India has donated $1 million to the UN for the promotion of Hindi.
Acknowledging India’s contribution Melissa Fleming, the Global Communications under-secretary-general, tweeted on Monday: “We are grateful to @IndiaUNNewYork and @ruchirakamboj for their generous investment in our @UNinHindi service to bring UN news and stories to Hindi speaking audiences in India and beyond.”
India’s Permanent Representative Ruchira Kamboj, who gave her the cheque last Friday, said in a statement that New Delhi “will continue to promote the use of the Hindi language in the United Nations”.
“Efforts of the United Nations to mainstream and consolidate news and multimedia content in Hindi language have been appreciated in India and in countries where a Hindi-speaking population resides,” she added.
Prime Minister Narendra Modi has addressed the General Assembly and the Security Council where simultaneous translation is available, but he spoke in English at the International Yoga Day celebrations held outdoors at the UN complex last month.
Hindi was introduced in the UN by former Prime Minister Atal Bihari Vajpayee who became in 1977 the first Indian official when he was the external affairs minister to speak at the UN in the language.
The UN started in 1945 with the three widely spoken languages of English. French and Spanish carried over from its defunct predecessor, the League of Nations, along with Russian and Chinese, the languages of the two permanent members, as official and working languages.
It added Arabic as an official language in 1973.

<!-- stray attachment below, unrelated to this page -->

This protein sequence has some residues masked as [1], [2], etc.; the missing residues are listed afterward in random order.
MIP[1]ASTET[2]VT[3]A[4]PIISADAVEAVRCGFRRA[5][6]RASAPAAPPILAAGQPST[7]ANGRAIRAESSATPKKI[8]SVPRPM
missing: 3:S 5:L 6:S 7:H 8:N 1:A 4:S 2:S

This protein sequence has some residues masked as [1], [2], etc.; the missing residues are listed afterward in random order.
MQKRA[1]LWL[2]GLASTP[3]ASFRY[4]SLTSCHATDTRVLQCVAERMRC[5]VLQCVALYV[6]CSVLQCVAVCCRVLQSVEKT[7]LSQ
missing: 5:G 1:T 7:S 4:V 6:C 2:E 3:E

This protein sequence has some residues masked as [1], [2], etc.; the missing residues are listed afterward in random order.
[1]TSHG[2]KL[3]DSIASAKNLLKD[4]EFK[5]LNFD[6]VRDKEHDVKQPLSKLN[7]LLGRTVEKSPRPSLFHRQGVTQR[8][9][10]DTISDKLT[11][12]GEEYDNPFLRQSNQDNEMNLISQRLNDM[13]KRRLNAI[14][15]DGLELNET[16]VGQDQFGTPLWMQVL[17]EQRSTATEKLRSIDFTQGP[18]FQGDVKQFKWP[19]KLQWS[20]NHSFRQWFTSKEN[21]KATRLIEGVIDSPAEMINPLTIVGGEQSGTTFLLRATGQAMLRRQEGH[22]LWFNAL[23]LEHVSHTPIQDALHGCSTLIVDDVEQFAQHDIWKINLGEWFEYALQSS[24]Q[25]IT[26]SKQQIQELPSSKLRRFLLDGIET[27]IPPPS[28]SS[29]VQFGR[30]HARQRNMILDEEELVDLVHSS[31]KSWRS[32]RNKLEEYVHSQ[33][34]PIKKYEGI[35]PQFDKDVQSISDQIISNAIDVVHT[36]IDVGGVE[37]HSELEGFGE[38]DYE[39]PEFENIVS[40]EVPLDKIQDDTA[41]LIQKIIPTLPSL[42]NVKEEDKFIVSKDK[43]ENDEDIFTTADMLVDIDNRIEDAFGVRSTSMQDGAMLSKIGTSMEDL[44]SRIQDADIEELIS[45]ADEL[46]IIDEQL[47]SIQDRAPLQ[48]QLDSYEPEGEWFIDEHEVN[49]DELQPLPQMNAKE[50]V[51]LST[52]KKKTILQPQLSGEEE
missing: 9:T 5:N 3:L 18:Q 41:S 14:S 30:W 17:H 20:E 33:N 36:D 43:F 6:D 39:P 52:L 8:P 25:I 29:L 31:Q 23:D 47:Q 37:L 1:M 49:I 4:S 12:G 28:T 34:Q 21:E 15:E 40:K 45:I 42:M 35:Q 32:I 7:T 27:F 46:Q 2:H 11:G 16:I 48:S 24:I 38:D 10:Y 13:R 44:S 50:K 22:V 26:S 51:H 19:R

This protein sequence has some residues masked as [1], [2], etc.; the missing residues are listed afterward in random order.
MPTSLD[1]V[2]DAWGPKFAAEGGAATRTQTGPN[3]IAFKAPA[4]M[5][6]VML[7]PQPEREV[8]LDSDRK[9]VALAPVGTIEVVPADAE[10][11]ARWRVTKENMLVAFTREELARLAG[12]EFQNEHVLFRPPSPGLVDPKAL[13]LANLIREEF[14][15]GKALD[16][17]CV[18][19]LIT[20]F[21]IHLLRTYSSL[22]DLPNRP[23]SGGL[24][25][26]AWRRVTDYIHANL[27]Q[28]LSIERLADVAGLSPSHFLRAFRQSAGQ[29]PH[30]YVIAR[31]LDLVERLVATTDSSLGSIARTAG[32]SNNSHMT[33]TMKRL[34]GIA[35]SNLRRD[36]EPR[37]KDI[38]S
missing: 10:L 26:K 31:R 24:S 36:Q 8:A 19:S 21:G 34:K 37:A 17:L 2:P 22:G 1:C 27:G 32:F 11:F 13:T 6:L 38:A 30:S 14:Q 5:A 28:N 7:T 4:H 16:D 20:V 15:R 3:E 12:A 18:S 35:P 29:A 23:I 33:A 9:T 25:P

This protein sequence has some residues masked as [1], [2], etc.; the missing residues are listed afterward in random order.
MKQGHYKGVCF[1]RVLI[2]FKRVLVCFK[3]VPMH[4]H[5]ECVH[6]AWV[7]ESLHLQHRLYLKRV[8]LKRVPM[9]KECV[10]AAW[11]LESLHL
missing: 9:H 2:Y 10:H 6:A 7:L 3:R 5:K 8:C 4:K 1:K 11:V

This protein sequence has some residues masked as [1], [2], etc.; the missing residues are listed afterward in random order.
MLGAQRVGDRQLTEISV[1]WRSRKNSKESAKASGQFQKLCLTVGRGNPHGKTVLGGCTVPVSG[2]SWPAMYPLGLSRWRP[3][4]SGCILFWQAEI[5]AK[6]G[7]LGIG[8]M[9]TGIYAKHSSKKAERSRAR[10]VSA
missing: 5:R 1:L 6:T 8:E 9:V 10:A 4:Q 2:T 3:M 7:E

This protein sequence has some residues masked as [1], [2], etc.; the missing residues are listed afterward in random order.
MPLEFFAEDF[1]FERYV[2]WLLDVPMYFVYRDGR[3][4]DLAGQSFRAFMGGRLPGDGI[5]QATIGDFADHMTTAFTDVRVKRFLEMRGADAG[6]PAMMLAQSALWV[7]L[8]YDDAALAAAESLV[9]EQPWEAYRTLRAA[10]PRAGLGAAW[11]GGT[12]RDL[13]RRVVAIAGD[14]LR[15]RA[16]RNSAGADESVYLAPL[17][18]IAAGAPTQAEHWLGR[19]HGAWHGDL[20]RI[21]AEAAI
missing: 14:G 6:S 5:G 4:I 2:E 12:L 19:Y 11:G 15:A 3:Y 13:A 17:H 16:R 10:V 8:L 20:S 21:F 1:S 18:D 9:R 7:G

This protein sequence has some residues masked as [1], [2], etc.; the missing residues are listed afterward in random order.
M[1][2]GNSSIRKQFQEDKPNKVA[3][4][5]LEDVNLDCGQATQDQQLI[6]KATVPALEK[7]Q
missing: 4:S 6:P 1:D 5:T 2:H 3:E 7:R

The UN provides simultaneous interpretation in its meetings and translations of documents in the six languages.
Countries can arrange simultaneous translation of speeches from their language as India has done with Hindi or into their language.
The UN media outfits began running websites and social media posts in Hindi, in addition to Swahili and Portuguese, in 2018.
India began its efforts to have India added to the roster of UN official languages with the constitution of a high-level committee in 2003 chaired by the external affair minister and it renewed its efforts in 2007 at the recommendation of the 8th World Hindi Conference.
In addition to getting the approval of a majority of the 193 members to make Hindi added as an official language, India will have to bear most of the cost for interpretations and translations for the cash-strapped UN.
Last year India co-sponsored a resolution that mentioned Hindi at the UN General Assembly “to ensure that multilingualism as a core value of the United Nations”.
The resolution expressed appreciation for the UN disseminating information in “non-official languages, such as Portuguese, Hindi, Kiswahili, Persian, Bangla and Urdu, in addition to official languages”. IANS